The learning is innovative and the concept inspirational. Using an “All”, “Some”, “Few” approach, we can definitely all see how such tools can support the needs of some or a few students.
But I digress….
So came the day when Jared and I were asked by our principal to report on our coming and goings. Surely this made sense, yet the vehicle of us doing it did not. We were originally asked to utilize FirstClass (our outdated Byzantine Labyrinth of a system) to document our school / support visits. Jared and I pushed back on the archaic, text-based-non-collaborative system. We said no. Simply…we respectfully refused. We asked for some time to explore other avenues. We weren’t being oppositional, but we were exploring more effective, more collaborative, more interactive options. We were exploring the same types of options we explored when in the classroom. This was not something our principal could envision at the time.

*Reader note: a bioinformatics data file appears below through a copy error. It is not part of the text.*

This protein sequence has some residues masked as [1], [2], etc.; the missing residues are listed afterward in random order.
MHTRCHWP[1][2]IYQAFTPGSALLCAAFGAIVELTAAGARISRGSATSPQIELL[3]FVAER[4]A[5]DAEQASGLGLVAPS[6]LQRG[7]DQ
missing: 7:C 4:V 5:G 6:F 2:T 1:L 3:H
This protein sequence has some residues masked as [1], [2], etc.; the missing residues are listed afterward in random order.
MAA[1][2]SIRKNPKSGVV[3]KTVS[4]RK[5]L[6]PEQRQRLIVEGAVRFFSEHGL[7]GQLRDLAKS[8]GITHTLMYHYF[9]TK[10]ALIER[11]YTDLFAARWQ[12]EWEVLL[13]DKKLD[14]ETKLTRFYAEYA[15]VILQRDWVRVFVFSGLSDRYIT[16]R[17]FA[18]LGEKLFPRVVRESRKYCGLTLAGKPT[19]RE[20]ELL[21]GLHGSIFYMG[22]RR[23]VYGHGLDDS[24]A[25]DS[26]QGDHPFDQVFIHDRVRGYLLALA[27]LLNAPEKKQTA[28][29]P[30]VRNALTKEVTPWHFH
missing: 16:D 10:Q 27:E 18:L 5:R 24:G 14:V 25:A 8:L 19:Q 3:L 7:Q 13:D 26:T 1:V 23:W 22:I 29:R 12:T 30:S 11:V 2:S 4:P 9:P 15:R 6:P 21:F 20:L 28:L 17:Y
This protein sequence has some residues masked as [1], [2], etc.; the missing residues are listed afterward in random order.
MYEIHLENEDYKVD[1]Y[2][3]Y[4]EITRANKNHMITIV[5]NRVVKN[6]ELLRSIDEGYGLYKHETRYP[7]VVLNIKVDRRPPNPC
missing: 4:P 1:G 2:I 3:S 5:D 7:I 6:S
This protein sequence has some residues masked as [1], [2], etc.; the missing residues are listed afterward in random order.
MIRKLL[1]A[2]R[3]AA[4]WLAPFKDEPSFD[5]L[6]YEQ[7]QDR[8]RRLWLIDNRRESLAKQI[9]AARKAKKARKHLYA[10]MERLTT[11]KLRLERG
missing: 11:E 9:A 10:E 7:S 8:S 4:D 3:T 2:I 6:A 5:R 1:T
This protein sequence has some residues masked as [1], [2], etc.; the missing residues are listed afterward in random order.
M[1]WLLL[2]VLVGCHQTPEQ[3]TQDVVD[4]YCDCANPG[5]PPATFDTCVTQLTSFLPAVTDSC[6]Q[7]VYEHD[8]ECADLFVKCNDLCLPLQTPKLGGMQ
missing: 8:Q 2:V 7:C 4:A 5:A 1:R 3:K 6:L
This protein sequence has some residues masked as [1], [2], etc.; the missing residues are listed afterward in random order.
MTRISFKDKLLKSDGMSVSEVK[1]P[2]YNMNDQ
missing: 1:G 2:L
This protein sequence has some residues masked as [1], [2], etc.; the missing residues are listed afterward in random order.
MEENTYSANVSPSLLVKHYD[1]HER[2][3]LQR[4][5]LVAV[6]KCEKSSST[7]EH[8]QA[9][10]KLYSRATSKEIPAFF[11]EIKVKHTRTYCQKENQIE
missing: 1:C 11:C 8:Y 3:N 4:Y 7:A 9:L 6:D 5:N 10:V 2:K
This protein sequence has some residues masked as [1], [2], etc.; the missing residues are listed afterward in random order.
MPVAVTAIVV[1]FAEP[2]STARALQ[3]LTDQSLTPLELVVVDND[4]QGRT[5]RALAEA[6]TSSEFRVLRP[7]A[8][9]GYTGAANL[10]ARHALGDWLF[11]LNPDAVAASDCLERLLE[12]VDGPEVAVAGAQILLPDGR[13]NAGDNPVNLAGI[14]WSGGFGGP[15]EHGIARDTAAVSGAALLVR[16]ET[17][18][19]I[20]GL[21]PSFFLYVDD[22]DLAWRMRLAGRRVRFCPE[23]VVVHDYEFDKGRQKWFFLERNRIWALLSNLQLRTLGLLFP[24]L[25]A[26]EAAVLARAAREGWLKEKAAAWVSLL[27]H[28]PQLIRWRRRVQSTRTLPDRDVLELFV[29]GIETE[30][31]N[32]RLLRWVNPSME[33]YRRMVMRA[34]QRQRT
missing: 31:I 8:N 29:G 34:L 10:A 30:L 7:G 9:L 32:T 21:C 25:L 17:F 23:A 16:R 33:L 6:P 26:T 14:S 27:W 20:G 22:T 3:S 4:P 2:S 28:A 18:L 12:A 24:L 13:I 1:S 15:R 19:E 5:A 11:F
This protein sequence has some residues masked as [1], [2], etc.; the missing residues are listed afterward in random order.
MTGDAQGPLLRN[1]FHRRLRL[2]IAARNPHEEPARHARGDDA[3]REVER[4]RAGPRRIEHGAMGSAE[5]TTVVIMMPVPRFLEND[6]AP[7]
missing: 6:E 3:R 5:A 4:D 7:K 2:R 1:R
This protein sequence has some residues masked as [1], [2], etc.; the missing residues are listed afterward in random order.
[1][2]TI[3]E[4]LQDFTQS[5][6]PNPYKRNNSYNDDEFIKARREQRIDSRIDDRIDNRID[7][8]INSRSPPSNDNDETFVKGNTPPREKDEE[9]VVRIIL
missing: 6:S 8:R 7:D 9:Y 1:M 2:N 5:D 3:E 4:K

The classroo.ms was born. A fun play on words in the URL – A sandbox site similar to Jared’s litcircuits site – a WordPress / buddypress install.
At the time, I was strongly involved with a 1:1 laptop initiative in Mathematics at a local high school. As students were to be assigned laptops in a 1:1 environment, we were looking for a platform in which they could reflect on their learning with their teachers and with their peers and engage with material in both a virtual and physical space. In essence, I was wanting to capture the magic that @learninghood accomplished with her Science students in a Math based environment. I knew it was possible but it required teacher buy-in and commitment.